NASA Launches the Space Poop Challenge

Humans have a long history of pooping. And in space, you still gotta do what you gotta do.

That's why NASA wants your help for the $30,000 Space Poop Challenge. This is your chance to make your mark on the space industry, and astronauts will be thanking you for years!

A Breakthrough in Bathroom Science

Current spacesuits aren't intended to double as a bathroom. They're made to protect people during launch and entry, and also during in-space activities.

You can't just slip in and out of a spacesuit, so relieving yourself becomes something you have to plan for.

Astronauts today wear what's called a Maximum Absorbency Garment, which is basically a super-absorbent adult diaper. But this solution is designed for short periods of time, and it's not a healthy and safe option for more than a day. That’s exactly where this challenge comes in.

NASA is looking for a design that handles in-suit human waste for a much longer situation, one that will meet the following guidelines (among others):

  • Keep urine and/or fecal waste away from a crew member's body for a minimum of 144 hours
  • Operate in a microgravity situation
  • Operate while a crew member is moving, bending, and/or seated and strapped into a recumbent chair
  • Require less than 5 minutes for a crew member to set up and secure to their body – on their own, without assistance
  • Operate effectively for both men and women of varying size and weight
  • NASA will award a total prize pool of up to $30,000 to as many as 3 of the best ideas. They're looking for solutions that will be the most promising to implement and use on missions in the next 3 or 4 years.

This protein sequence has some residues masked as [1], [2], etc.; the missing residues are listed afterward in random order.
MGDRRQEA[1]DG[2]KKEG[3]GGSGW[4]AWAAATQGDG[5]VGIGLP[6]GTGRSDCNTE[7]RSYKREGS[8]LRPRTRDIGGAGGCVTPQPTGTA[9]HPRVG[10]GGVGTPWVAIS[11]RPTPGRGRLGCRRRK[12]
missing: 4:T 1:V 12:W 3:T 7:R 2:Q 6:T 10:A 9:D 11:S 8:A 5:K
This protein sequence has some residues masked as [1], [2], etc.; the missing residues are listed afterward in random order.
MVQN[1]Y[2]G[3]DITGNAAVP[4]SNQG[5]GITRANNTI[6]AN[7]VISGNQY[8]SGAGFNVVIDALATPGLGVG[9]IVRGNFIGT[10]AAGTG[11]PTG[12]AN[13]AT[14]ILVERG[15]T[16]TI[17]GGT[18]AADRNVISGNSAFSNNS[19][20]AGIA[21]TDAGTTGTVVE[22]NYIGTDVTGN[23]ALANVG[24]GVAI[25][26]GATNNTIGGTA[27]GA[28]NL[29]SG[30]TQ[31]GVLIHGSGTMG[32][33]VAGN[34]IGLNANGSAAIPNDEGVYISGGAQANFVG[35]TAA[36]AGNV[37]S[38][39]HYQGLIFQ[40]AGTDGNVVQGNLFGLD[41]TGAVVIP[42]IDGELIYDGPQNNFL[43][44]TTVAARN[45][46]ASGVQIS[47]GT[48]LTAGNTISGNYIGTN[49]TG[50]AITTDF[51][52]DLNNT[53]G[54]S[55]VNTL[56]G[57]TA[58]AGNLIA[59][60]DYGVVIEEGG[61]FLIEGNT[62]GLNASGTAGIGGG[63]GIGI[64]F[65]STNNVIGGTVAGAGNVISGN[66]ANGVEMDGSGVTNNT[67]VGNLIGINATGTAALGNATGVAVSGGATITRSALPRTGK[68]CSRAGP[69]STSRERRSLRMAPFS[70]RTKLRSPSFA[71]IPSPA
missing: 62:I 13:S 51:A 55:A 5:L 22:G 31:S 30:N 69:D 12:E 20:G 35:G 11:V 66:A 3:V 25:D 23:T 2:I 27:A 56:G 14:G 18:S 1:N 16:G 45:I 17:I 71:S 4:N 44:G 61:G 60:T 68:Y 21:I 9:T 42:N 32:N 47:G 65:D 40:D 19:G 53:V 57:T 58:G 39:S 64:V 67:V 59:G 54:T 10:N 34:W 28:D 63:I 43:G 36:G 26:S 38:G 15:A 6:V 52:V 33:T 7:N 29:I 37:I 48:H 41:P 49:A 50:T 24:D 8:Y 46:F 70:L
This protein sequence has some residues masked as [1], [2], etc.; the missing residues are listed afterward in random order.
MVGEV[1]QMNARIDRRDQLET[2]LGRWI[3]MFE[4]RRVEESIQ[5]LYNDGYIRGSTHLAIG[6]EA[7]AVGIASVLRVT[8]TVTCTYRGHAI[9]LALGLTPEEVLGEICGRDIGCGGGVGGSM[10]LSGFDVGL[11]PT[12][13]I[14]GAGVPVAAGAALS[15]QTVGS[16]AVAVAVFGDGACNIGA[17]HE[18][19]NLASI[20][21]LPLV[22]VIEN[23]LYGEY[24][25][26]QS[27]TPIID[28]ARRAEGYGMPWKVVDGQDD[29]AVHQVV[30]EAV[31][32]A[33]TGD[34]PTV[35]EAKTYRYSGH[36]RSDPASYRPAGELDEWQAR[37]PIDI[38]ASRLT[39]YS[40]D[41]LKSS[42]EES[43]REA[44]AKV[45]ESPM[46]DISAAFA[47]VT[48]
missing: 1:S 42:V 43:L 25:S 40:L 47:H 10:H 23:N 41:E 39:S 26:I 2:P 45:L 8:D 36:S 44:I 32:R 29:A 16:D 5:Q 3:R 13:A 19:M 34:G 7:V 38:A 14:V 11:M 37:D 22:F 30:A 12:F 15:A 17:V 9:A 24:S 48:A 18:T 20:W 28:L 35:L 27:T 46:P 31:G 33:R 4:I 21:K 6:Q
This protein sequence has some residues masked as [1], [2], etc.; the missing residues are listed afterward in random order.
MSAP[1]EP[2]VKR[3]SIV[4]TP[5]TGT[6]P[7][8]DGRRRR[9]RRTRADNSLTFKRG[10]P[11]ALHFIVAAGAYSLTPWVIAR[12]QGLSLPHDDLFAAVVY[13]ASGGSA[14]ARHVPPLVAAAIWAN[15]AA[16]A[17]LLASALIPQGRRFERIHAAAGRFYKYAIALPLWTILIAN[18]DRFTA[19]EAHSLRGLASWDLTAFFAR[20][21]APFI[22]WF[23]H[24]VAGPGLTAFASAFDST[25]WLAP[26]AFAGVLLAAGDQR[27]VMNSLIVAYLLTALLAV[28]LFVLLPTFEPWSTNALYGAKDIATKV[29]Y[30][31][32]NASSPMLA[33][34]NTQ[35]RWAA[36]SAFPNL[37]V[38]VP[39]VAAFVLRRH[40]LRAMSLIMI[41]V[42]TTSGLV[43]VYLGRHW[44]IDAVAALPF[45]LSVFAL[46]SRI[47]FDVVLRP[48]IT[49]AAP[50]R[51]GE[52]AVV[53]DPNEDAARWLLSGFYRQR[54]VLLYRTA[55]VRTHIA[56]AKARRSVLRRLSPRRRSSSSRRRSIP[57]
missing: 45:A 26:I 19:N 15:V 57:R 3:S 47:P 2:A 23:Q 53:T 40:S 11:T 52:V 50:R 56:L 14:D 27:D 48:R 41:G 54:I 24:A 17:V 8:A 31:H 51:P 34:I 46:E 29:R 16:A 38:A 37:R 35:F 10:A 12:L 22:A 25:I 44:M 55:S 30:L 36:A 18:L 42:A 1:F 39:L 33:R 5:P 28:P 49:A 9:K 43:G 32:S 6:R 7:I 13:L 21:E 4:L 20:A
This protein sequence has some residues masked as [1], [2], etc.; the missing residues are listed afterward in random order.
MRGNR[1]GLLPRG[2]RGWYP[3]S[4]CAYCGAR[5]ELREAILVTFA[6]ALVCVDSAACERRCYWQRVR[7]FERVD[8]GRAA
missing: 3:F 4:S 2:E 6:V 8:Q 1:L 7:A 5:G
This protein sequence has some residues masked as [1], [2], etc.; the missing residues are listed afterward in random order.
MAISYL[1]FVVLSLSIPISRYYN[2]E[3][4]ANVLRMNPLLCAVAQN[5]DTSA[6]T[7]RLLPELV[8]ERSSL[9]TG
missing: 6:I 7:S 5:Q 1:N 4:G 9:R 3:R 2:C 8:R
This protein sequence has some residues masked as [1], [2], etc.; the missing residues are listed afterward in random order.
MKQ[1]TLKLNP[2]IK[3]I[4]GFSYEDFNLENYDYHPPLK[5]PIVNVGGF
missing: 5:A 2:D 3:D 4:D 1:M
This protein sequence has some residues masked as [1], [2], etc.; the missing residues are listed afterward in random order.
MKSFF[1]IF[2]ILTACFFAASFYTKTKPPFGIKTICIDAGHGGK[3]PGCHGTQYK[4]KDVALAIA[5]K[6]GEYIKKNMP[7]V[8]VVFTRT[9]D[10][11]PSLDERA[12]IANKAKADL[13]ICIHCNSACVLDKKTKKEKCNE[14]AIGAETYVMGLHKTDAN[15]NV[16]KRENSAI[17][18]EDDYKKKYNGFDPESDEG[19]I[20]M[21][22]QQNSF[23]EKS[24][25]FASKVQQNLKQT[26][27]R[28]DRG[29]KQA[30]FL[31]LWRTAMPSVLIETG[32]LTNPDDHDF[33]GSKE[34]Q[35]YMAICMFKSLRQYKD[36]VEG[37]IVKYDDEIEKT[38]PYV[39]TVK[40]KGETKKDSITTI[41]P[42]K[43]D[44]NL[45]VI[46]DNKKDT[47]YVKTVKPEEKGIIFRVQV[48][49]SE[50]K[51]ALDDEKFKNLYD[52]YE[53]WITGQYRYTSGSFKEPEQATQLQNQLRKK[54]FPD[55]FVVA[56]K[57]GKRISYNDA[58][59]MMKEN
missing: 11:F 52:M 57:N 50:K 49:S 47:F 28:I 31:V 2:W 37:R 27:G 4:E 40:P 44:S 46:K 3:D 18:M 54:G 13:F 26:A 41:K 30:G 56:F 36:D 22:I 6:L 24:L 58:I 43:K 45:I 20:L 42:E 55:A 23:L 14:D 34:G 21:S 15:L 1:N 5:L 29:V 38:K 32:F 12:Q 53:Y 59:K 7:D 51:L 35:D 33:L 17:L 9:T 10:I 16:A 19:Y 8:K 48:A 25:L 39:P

Everyone Poops: In Space!

Due to the microgravity environment, astronauts get all their business done using a suction-operated stand alone commode found on the International Space Station. While it may require special training to use, all in all it’s not so different from the systems we have here on Earth.

In many potential scenarios, however, 
the comforts of a standalone bathroom won’t be in reach. During a time like this, astronaut lives will depend on being contained to their suits for extended periods of time. They will need a safe, reliable way for their bodies to continue functioning. Given the prospect of increasingly long range future missions, the need for this back-up system is very real. In those cases in particular, the winning idea will be a literal life-saver.

Inspired to answer the call of nature (and NASA)? They’re waiting for your help! This is your opportunity to win some cash, make a difference in space travel, and keep our brave astronauts more comfortable, safe, and healthy on their future missions.

Check out the Space Poop Challenge page for more information and to accept the challenge!


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  • User avatar
    JR Victor Salas Nov. 17, 2020, 7:23 a.m. PST
    All matter lose electrons. The Earth catch this Inés. If we can feeding 2 milliamperes to a natural magnet have gravity Do the same at ISS or Moon
  • User avatar
    milvermen Sept. 2, 2020, 11:12 a.m. PDT
    Hello, if it is not complicated, the solution, it is simple, you can create a box that stores the organic waste and you can adapt it to one side of the suit. a soapy solution on the inside that allows you to clean when you finish pushing the sediment.
  • User avatar
    Apisit Saowiang Feb. 22, 2020, 8:15 a.m. PST
    Hello. ชาวโลก
  • User avatar
    Taner Simay March 5, 2018, 11:32 a.m. PST
    Buldum kime ulaşmam gerekiyor 😀 no speak english
  • User avatar
    Taner Simay March 5, 2018, 11:32 a.m. PST
  • User avatar
    james ttv Feb. 4, 2018, 1:10 a.m. PST
  • User avatar
    Virginia Beck Oct. 21, 2016, 9:19 a.m. PDT
    One might need extra fiber Metamucil etc. to create a more liquid stool, easier to pump
  • User avatar
    Virginia Beck Oct. 21, 2016, 9:18 a.m. PDT
    What about a manual pump compression unit under the arm to create suction to a completely separate in suit unit, that can draw feces, urine away through a goretex type barrier or overlapping flaps. One could also possibly use internal sphincters, including the "Kegel muscles" to generate the pressure, using galvanic receptors on the skin to measure the Kegel or lower pelvic and/or abdominal muscles to generate the auctioning. Women would have extra advantage of vaginal compression. Vagina could possibly hold a pump to facilitate this. NOte...Vagina could hold "tampons" super absorbent for urine. Worst case scenario. Use biological design for better functional applications. Nurse Practitioner
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